How To Develop (and Keep To) A Writing Schedule

If I had a quarter for every time I heard someone say, “If I had more time, I would write,” I could retire. Of course, many writers would counter with, “There are twenty-four hours in each and every person’s day.” While it is true that some people’s schedules are busier than others, it is also true that schedules are in many ways under our control. It is simply a matter of setting down our goals and prioritizing. Here are some tips on how to develop (and keep to) a writing schedule.

Master writer Raymond Chandler used to set aside a number of hours each day in which he refused to allow himself to do anything else but write. He did not force the prose. Quite the contrary, if it didn’t come, he simply sat in the chair and stared at the typewriter. Of course, this may not work for everyone. In fact, Raymond Chandler himself certainly wasn’t very prolific. But his tactic is a way to create discipline. And chances are, you will get tired of staring at that keyboard and get yourself to write.

When you develop your writing schedule stick to it. And by that I mean do not allow yourself to be distracted in any way, shape or form. Keep your cell phone off. Have everything you need within arm’s reach, including all necessary research. In fact, all research should be completed prior to the day’s writing. This also eliminates the excuse to go online. Use your computer only as a word processor and stay off the internet when you should be writing.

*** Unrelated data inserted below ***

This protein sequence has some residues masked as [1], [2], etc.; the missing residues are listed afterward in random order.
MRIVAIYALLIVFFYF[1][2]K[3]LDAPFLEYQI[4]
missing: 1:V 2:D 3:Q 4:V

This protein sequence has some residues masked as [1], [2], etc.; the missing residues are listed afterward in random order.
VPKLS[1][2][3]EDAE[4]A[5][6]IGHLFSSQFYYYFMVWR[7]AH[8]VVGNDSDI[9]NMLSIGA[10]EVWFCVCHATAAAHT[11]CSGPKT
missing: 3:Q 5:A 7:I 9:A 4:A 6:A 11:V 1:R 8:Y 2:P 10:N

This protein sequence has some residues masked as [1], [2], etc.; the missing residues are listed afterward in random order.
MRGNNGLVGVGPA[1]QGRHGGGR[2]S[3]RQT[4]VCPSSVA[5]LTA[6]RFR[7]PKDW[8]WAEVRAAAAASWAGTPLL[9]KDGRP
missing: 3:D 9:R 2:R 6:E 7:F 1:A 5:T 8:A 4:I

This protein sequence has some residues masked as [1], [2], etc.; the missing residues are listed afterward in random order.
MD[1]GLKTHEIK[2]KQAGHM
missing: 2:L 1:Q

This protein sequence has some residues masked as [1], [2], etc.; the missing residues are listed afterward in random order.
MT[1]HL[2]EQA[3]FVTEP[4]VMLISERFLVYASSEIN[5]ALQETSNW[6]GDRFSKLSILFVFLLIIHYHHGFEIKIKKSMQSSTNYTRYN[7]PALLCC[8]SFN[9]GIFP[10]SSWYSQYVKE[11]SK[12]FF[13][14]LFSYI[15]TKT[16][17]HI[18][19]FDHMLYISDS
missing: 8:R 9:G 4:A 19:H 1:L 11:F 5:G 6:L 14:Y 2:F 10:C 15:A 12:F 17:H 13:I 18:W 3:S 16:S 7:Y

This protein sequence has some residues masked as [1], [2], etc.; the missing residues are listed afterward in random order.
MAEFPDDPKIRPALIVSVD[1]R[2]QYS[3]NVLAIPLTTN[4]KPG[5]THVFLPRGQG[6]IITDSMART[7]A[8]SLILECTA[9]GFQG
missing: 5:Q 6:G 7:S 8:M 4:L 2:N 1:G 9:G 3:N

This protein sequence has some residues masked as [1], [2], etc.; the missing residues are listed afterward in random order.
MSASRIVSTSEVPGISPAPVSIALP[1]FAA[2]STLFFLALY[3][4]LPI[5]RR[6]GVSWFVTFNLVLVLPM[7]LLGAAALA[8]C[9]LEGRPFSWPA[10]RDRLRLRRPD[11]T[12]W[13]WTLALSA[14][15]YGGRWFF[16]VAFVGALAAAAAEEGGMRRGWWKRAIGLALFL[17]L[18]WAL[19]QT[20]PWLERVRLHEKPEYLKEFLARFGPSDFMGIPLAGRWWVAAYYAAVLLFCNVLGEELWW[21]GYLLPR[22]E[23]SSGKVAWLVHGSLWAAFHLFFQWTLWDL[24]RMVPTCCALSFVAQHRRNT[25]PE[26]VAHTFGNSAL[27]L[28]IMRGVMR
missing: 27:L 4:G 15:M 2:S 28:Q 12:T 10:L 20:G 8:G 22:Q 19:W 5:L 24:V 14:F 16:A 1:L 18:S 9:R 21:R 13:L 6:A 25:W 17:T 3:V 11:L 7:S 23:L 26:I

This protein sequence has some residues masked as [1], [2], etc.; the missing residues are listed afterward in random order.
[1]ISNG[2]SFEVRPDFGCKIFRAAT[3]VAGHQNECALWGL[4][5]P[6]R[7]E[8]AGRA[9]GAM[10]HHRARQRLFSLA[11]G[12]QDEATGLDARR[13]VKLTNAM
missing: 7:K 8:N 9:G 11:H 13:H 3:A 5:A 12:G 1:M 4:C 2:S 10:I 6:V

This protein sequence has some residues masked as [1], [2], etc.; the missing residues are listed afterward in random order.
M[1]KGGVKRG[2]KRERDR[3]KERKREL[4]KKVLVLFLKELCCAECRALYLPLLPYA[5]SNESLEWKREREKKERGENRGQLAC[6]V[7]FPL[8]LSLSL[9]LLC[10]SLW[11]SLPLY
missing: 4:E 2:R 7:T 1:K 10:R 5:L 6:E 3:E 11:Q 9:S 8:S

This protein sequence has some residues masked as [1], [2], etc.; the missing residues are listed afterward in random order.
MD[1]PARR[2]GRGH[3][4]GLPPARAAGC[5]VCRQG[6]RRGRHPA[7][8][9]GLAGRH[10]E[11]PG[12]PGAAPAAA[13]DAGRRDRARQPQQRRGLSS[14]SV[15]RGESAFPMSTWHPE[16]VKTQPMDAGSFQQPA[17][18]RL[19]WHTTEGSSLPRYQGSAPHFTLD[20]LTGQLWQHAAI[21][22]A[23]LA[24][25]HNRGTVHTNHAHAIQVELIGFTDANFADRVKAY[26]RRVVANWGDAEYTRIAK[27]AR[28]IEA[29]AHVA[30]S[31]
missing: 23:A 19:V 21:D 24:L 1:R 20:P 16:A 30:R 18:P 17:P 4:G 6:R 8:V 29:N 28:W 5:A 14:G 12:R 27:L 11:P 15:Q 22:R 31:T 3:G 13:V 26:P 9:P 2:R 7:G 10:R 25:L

Be flexible about when the work day will end. Set a minimum amount of time you will spend writing each day, but do not limit yourself. If the writing is going well, take advantage of it. If you suffer from insomnia, as many writers (myself included) do, take advantage of that time as well, you can write many pages in one night. Some of my best writing is done in the wee hours of the morning with a small desk lamp on and an infomercial on mute.

Meals can easily get in a writer’s way, so avoid going out to restaurants during midday and meeting people for lunch. Most people do not understand that writing is work, so try to make them understand. Tell them you need to stick to a schedule, just as if you were working for someone else and had to show up at an office every day.

Hope these tips on how to develop (and keep to) a writing schedule prove helpful.

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